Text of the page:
Demonstration Project for Chemical Recycling Using Microwave-Based Technology

In April this year, Japan-based companies Asahi Kasei and Microwave Chemical launched a joint demonstration project with the objective of commercializing a chemical recycling process for polyamide 66 using microwave technology.

As reported by a joint press release, in the demonstration, scraps from manufacturing and post-use waste material of PA66 for airbags and automobile parts are depolymerized. “The process utilizes microwaves to depolymerize PA66 and directly obtain the monomers hexamethylenediamine (HMD) and adipic acid (ADA), which is expected to be accomplished at high yield with low energy consumption. The monomers obtained can then be used to manufacture new PA66.”

Source: Asahi Kasei

Asahi Kasei currently produces fossil fuel–derived HMD and ADA as intermediates to manufacture Leona PA66, an engineering plastic featuring heat resistance and rigidity. “PA66 is used in various applications, including plastic parts for automotive and electronic products, and yarn for airbag fabric, and its demand is expected to increase worldwide,” the companies informed. “As the world moves toward carbon neutrality, attention is increasingly focused on manufacturing processes for reducing greenhouse gas (GHG) emissions from chemical products derived from fossil fuels.” Microwave Chemical was promoting technological and business development to achieve carbon neutrality in the industrial sector focused on process development using microwaves, which can directly and selectively heat target substances with high energy efficiency. “For chemical recycling, Microwave Chemical is advancing its proprietary PlaWave technology platform for decomposing plastic using microwaves.”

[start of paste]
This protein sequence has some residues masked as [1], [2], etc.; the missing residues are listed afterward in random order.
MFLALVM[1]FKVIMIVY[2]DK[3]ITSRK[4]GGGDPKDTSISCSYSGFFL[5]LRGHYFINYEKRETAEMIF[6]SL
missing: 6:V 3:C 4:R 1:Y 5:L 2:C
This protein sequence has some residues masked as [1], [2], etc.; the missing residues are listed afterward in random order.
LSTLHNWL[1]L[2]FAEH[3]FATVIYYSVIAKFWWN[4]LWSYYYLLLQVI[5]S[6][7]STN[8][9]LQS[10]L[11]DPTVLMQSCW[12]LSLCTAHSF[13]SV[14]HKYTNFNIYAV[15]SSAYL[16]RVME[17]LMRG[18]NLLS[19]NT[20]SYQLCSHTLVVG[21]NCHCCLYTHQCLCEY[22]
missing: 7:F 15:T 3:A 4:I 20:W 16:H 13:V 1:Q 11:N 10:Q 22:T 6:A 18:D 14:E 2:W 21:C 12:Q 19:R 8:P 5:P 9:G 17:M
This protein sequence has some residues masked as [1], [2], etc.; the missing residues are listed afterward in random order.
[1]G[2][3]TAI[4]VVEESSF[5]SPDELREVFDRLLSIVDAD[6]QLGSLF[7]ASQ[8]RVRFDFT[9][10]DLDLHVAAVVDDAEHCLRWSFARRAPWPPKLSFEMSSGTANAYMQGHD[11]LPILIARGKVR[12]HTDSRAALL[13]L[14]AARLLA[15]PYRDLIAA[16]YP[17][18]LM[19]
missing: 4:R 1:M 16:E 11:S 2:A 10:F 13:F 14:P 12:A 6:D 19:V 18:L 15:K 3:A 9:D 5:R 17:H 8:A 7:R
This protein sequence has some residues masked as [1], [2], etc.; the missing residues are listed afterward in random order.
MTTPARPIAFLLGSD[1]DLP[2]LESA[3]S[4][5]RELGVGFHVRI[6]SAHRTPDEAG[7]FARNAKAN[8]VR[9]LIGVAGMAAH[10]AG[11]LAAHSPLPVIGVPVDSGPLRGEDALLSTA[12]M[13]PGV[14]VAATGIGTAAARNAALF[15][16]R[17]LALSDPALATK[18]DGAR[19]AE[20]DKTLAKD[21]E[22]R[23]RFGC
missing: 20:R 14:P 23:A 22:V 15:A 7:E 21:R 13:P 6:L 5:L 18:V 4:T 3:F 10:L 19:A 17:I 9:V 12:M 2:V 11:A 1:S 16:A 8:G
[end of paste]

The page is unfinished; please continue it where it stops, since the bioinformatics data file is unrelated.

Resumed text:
Through development combining Asahi Kasei’s experience in manufacturing HMD and ADA together with Microwave Chemical’s achievements in the industrialization of microwave technology, the two companies aim to commercialize a manufacturing process for PA66 that can reduce GHG emissions compared to the conventional manufacturing process. “Laboratory-scale studies that began in fiscal 2021 have confirmed the high-yield depolymerization of PA66 using microwaves, as well as the principle of the separation and purification process after depolymerization,” the collaboration partners underlined. Bench-scale equipment would now be assembled at Microwave Chemical’s Osaka Factory by the end of the fiscal year 2023 (ending March 2024), and a small-scale demonstration trial using this equipment would be performed in the fiscal year 2024 to collect basic process data for commercialization.

Source: Asahi Kasei

Microwave Chemical’s PlaWave technology platform for decomposing plastic using microwaves can depolymerize PA66 with low energy and obtain HMD and ADA monomers in high yield, the information said. The manufacturing process for PA66 with this technology is expected to reduce GHG emissions compared to the conventional PA66 manufacturing process. Further reducing GHG emissions may be achieved by using renewable energy for the power required to generate microwaves. By verifying the process in an integrated manner, the demonstration project would aim to enable resource circulation of PA66 for further reducing GHG emissions. “Moving forward, based on the results of the small-scale demonstration trial, a decision on the possibility of commercialization will be made by fiscal 2025 following detailed analysis. Concurrently with the small-scale demonstration trial, construction of a business model that involves the entire value chain in the chemical recycling of PA66 will be advanced, aiming to achieve a circular economy together with stakeholders in the PA66 value chain.”

Asahi Kasei, by its own account, aims to be a global partner for its PA66 customers by providing optimal solutions for their carbon neutrality initiatives through studies of the practical application of material recycling and chemical recycling as well as trials for the commercialization of PA66 made using biomass-derived intermediates. Microwave Chemical is working to increase the scale of equipment and to make PlaWave more generally applicable to achieve the practical application of the chemical recycling of polymethyl methacrylate (PMMA, also called acrylic resin), automotive shredder residue (ASR), plastic containers and packaging, flexible polyurethane foam, and so on.,

(Published in GLOBAL RECYCLING Magazine 2/2023, Page 13, Source: Asahi Kasei)